Enjoyed your post!

Karen Wasylowski said...

It is a wonderful feeling when the words flow freely without effort, BUT...when you are stumped --AARRRGGGHHH!!! It is horrible.

MuMuGB said...

Hi from Blog-A-Licious Karen! I like your post and your quotes. Am your latest follower.

Sonia Rumzi said...

I understand. When I start, it flows. All I need to do is sit and do it. :)

S. Kat Harris said...

Great quotes! I can relate to that being kept up at night and awakened early in the morning to get the words out. You've got a new follower via Blog-a-licious :)

sulekkha said...

"The great thing about writing is that it purges your brain and cleans out a great deal of junk."
Love these lines, I too have this urge to jot down the ideas when they come up in my head.When I can't feel the words, I can't write them..Lovely post

Karen Wasylowski said...

Writers understand writers don't they, if they are "professional" or not doesn't matter. It's the urgency to get it down on paper. Wonderful to meet you all

Duane said...

Great post Karen
Enjoyed it a lot
Good insight and a great mix of writing quotes from the best ever.

Kaydee said...


What a great post. Love the quotes. As I work on my first book I can relate to those days when the urge to write is not there. It is frusterating, but I am learning that a good story cannot be forced. It must flow naturally.

Karen Wasylowski said...

I wonder when I hear people say they sit for hours and write every day and are so disciplined. That 's why I know I'm not a true writer. It's just a hobby

thelmaz said...

Inspiring post. From a fellow Blog-a-licious blog hopper. I've signed up as a follower.

InsideJourneys said...

Interesting how when you're editing, you see things and wonder how they got there. You were in the zone. A nice feeling, a literary high.
Nice to be on the tour with you,

Grace Elliot said...

With regards to writing when the muse is with you - my husband is convinced I can see in the dark! This is because my best ideas pop into my head as I'm drifting off to sleep. I keep a notebook and pen by my pillow and I've become very adept at scribbling in the dark. The key to legibility in the morning is to keep the pen moving left to right, and to leave bigger-than-you-think-you-need gaps between lines! Voila!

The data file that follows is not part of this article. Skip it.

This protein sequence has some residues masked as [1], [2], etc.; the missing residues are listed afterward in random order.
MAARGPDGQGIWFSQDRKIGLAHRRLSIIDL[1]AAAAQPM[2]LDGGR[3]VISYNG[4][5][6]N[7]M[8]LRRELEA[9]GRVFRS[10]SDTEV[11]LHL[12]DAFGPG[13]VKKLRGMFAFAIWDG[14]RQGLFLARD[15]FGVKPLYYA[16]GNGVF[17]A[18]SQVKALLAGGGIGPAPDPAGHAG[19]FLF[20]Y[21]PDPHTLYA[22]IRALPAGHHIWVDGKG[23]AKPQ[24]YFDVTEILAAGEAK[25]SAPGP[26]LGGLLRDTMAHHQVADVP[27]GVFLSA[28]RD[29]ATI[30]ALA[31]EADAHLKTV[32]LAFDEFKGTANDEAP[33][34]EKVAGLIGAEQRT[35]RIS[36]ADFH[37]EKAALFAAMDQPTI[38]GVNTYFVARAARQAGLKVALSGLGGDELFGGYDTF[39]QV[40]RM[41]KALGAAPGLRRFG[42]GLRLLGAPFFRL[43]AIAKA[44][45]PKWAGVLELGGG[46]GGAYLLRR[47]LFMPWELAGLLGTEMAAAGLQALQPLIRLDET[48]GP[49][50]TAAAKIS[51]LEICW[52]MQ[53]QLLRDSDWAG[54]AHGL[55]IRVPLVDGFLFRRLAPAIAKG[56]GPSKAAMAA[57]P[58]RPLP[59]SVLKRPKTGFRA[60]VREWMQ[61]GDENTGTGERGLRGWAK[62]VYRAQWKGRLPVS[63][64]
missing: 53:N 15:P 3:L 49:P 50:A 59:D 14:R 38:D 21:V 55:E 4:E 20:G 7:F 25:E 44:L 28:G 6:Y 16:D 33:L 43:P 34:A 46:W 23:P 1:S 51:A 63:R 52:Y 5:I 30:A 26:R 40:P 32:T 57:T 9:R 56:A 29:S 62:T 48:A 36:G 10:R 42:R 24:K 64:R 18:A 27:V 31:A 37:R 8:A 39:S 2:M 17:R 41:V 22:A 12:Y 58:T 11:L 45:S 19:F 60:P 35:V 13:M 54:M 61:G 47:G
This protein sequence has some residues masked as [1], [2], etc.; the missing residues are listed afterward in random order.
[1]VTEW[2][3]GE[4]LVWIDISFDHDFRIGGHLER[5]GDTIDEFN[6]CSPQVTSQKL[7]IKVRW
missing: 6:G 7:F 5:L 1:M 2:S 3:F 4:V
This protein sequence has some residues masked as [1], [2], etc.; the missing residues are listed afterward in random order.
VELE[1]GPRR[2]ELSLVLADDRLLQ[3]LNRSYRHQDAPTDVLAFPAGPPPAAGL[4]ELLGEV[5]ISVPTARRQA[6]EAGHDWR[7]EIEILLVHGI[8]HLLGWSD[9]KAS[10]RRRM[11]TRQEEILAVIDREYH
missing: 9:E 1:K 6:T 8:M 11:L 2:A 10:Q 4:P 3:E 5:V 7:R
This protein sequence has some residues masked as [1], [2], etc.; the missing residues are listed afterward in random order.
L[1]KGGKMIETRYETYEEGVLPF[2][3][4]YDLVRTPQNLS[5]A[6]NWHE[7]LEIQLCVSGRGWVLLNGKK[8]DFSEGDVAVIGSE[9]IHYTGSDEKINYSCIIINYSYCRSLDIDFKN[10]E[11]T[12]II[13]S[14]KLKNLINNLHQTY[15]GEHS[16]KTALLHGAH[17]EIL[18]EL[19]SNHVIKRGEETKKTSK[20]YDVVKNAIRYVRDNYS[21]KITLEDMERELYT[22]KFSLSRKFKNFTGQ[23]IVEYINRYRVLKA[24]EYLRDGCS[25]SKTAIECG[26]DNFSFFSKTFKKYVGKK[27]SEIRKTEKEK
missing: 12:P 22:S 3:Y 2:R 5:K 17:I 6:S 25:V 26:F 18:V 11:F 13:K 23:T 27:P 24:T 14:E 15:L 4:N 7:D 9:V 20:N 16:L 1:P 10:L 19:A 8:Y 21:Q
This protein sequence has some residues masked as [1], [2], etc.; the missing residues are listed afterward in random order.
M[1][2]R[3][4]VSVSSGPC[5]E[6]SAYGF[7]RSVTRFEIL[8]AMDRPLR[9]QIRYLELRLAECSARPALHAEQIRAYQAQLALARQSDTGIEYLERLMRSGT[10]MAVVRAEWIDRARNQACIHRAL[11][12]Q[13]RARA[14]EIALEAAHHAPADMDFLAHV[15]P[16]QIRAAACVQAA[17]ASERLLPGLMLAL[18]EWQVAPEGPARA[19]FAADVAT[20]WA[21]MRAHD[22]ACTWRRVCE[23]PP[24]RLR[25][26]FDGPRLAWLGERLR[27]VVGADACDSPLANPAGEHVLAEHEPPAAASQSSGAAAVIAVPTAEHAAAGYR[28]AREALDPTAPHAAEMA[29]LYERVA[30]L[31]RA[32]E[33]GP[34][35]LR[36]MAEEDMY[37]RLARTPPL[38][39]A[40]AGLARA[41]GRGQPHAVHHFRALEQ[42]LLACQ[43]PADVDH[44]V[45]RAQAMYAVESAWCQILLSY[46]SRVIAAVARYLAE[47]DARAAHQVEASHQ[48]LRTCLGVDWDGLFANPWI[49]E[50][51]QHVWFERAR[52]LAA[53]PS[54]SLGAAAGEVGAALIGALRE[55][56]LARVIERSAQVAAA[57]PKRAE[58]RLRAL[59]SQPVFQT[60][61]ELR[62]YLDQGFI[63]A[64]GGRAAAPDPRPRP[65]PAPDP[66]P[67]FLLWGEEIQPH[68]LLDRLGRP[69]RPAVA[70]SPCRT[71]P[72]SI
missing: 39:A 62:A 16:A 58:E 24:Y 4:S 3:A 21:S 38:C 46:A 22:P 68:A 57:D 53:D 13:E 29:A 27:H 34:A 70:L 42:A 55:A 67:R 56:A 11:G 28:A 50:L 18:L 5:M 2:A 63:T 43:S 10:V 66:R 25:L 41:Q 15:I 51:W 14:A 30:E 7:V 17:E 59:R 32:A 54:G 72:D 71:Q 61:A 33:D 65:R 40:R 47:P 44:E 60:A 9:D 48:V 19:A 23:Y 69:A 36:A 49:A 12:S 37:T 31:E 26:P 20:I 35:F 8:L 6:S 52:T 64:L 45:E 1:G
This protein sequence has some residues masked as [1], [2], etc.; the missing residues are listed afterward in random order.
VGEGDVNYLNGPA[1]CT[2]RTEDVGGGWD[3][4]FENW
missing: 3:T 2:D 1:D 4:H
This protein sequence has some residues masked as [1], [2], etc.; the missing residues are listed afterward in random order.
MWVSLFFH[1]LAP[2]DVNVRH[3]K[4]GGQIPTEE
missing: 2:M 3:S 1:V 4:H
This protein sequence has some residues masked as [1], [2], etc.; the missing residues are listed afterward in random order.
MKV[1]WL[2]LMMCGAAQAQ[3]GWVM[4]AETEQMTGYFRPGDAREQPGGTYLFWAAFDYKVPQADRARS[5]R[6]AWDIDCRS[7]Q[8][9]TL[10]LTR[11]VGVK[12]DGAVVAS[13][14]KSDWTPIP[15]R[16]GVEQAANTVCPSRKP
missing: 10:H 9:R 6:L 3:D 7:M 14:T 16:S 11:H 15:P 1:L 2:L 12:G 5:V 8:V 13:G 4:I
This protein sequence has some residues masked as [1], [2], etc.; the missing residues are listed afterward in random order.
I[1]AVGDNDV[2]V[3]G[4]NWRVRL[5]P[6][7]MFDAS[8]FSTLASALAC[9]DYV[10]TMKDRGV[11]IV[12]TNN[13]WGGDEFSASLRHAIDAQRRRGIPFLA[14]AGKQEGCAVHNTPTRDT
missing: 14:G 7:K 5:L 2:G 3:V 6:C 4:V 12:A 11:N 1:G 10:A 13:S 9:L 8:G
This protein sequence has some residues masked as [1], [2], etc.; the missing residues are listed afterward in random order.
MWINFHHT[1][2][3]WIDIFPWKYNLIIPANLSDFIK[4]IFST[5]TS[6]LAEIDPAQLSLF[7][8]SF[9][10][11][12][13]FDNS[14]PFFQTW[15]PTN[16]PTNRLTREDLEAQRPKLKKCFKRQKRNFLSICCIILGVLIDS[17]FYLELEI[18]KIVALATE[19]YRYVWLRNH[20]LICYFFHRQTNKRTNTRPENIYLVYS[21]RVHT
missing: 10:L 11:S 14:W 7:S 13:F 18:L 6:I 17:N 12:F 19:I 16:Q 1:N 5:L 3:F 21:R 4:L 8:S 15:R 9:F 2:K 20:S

PS It's also a good excuse for the odd unscheduled nap - "Just going to do some thinking, dear."

Karen Wasylowski said...

My husband had a funny story about that. He was traveling for work and would keep a pad and pen next to the bed. He kept waking up and making notes for the convention he was working at. In the morning he looked at the pad and he had written the same thing down five times. He's a better accountant than writer.

Deborah Swift said...

Absolutely, Mark Twain's advice is a great reminder to keep us away from our excesses. And a great post, Karen, I really enjoyed this.

Roy Durham said...

i see only one problem with your post. you left out a very great writer Karen V Wasylowski. great post thank you for being on the tour god bless

Pandora Poikilos said...

"you write because you have got something to say", so very true. Thank you Karen for this dose of inspiration and for joining the blog tour.
Best wishes - Dora

Anonymous said...

Hi, I'm following along the blog tour from Born Storyteller. Excellent post. I also find that the best writing comes from having a message and purpose!

Corinne Rodrigues said...

Karen - I'm delighted that I could be with you on this tour. I do so love Jane Austen and to think you wrote a book with those characters. I am certainly going to get my hands on a copy of your book.
I love what you said about getting the words in your mind - I do that too...Your post is an inspiration to me - thank you!

Mari Sterling Wilbur said...

"you write because you have something to say" - great line! I wish more writers followed that reasoning. Loved the post and your words.